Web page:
When Joy Division are about to make their first television appearance they are warned by Tony Wilson that he will cut them off if they swear at any point. He also tells them to trust him as he knows when you can and can't swear on TV. This is probably a nod to years later, when in real life Tony Wilson was suspended from his job at Granada for swearing into a microphone that he didn't realize was on.
The black-and-white film was actually shot in color, then transferred to black and white because, according to the director, the black and white film "was so grainy it looked like Super-8 even in 35 millimeter."
Actor Toby Kebbell, who plays Joy Division's manager Rob Gretton appeared in Dead Man's Shoes (2004) playing Paddy Considine's younger brother. Interestingly Paddy Considine himself also played Rob Gretton in Michael Winterbottom's 24 Hour Party People (2002), which focused more on the biography of Tony Wilson and the Manchester music movement, and also partially featured a condensed time line for singer Ian Curtis' life.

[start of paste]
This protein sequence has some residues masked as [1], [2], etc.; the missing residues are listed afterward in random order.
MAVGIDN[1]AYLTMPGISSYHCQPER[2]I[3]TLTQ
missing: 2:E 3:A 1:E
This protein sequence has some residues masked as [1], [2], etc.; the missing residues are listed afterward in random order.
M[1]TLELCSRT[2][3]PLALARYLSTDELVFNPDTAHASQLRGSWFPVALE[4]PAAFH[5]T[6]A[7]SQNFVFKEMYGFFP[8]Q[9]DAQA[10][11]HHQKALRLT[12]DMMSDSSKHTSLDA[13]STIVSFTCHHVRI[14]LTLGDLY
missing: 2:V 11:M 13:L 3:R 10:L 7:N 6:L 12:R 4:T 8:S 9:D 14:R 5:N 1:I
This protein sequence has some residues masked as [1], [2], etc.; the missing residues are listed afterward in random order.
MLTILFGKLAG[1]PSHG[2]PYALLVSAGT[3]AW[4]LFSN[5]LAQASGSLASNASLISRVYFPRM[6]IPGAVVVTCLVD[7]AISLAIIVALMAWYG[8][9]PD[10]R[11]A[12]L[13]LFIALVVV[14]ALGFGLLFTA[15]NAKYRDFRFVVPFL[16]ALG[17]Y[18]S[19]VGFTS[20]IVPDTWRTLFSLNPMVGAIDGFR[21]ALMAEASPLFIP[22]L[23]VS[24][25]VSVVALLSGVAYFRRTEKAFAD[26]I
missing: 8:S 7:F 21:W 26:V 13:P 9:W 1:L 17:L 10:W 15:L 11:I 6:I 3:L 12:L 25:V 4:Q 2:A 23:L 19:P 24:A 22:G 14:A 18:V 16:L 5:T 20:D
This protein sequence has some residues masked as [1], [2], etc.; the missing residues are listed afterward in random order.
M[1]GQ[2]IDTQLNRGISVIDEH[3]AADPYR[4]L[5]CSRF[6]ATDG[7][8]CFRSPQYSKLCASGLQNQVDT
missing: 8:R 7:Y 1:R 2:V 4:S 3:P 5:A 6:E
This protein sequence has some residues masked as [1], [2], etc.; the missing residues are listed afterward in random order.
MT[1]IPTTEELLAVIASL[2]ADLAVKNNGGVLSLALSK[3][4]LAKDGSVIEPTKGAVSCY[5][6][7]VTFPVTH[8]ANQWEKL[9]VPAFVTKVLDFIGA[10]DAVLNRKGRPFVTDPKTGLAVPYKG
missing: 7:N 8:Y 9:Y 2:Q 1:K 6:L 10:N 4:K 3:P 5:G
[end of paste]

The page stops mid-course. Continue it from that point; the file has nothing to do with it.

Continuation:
After the exhausting filming of Das Boot (1981) German pop star Herbert Grönemeyer swore he'd never act in a movie again. He made an exception for his good friend Anton Corbijn and appeared in this movie, though.
The scene showing Tony Wilson talking to Ian Curtis in the empty Derby Hall in Bury after the April 1980 riot features a large equipment case on which the number "501" prominently appears. When Tony Wilson was buried in August, 2007, his coffin was marked with the number 501, the last number in the Factory Records catalog.
The introduction that Tony Wilson gives the band as they're about to perform on Granada television is almost word for word taken from the actual broadcast. The song they play in the film is "Transmission", when in actuality they performed "Shadowplay" on Granada. They did perform "Transmission" live on TV but it was on the BBC without an introduction by Wilson, but instead a toned-down version of the poem used to introduce them at a gig in the film.